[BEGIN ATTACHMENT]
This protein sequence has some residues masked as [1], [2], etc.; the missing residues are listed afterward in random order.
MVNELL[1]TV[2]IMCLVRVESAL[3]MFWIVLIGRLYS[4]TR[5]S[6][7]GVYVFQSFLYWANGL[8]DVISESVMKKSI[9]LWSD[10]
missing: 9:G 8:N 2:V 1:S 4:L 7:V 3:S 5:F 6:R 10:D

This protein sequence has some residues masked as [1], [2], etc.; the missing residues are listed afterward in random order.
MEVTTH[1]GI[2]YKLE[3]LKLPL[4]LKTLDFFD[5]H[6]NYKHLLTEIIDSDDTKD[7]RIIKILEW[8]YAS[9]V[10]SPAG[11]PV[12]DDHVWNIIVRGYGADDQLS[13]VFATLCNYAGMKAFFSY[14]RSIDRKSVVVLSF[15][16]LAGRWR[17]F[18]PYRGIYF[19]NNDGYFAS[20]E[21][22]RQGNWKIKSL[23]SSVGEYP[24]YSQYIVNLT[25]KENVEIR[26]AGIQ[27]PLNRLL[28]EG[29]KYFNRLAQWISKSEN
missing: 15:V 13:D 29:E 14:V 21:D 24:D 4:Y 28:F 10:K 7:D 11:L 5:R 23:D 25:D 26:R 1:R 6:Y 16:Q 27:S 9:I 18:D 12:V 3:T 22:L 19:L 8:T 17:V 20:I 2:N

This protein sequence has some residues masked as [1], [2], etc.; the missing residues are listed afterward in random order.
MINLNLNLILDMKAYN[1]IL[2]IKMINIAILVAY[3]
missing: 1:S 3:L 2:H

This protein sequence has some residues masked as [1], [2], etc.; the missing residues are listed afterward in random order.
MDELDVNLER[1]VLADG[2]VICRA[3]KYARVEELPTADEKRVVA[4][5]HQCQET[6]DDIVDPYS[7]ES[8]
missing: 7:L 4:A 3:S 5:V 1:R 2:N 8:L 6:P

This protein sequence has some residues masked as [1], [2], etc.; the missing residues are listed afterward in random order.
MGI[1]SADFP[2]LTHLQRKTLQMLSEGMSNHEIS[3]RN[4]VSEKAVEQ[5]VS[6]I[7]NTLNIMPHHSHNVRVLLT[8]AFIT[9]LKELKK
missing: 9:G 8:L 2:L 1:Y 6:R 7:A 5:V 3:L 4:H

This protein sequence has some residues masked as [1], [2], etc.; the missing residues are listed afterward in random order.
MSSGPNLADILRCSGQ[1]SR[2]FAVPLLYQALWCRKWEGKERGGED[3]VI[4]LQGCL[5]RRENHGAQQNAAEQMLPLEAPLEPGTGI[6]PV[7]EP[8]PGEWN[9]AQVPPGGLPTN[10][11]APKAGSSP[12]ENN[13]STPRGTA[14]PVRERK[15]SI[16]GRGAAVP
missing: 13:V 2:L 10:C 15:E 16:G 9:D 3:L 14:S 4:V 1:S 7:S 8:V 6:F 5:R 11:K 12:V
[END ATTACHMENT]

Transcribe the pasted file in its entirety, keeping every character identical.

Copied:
This protein sequence has some residues masked as [1], [2], etc.; the missing residues are listed afterward in random order.
MVNELL[1]TV[2]IMCLVRVESAL[3]MFWIVLIGRLYS[4]TR[5]S[6][7]GVYVFQSFLYWANGL[8]DVISESVMKKSI[9]LWSD[10]
missing: 9:G 8:N 2:V 1:S 4:L 7:V 3:S 5:F 6:R 10:D

This protein sequence has some residues masked as [1], [2], etc.; the missing residues are listed afterward in random order.
MEVTTH[1]GI[2]YKLE[3]LKLPL[4]LKTLDFFD[5]H[6]NYKHLLTEIIDSDDTKD[7]RIIKILEW[8]YAS[9]V[10]SPAG[11]PV[12]DDHVWNIIVRGYGADDQLS[13]VFATLCNYAGMKAFFSY[14]RSIDRKSVVVLSF[15][16]LAGRWR[17]F[18]PYRGIYF[19]NNDGYFAS[20]E[21][22]RQGNWKIKSL[23]SSVGEYP[24]YSQYIVNLT[25]KENVEIR[26]AGIQ[27]PLNRLL[28]EG[29]KYFNRLAQWISKSEN
missing: 15:V 13:D 29:E 14:V 21:D 24:D 4:Y 28:F 10:K 7:D 11:L 5:R 23:D 25:D 26:R 1:R 6:Y 16:Q 27:S 9:I 18:D 12:V 3:T 22:L 19:L 8:T 17:V 20:I 2:N

This protein sequence has some residues masked as [1], [2], etc.; the missing residues are listed afterward in random order.
MINLNLNLILDMKAYN[1]IL[2]IKMINIAILVAY[3]
missing: 1:S 3:L 2:H

This protein sequence has some residues masked as [1], [2], etc.; the missing residues are listed afterward in random order.
MDELDVNLER[1]VLADG[2]VICRA[3]KYARVEELPTADEKRVVA[4][5]HQCQET[6]DDIVDPYS[7]ES[8]
missing: 7:L 4:A 3:S 5:V 1:R 2:N 8:L 6:P

This protein sequence has some residues masked as [1], [2], etc.; the missing residues are listed afterward in random order.
MGI[1]SADFP[2]LTHLQRKTLQMLSEGMSNHEIS[3]RN[4]VSEKAVEQ[5]VS[6]I[7]NTLNIMPHHSHNVRVLLT[8]AFIT[9]LKELKK
missing: 9:G 8:L 2:L 1:Y 6:R 7:A 5:V 3:L 4:H

This protein sequence has some residues masked as [1], [2], etc.; the missing residues are listed afterward in random order.
MSSGPNLADILRCSGQ[1]SR[2]FAVPLLYQALWCRKWEGKERGGED[3]VI[4]LQGCL[5]RRENHGAQQNAAEQMLPLEAPLEPGTGI[6]PV[7]EP[8]PGEWN[9]AQVPPGGLPTN[10][11]APKAGSSP[12]ENN[13]STPRGTA[14]PVRERK[15]SI[16]GRGAAVP
missing: 13:V 2:L 10:C 15:E 16:G 9:D 3:L 14:S 4:V 1:S 7:S 8:V 6:F 5:R 11:K 12:V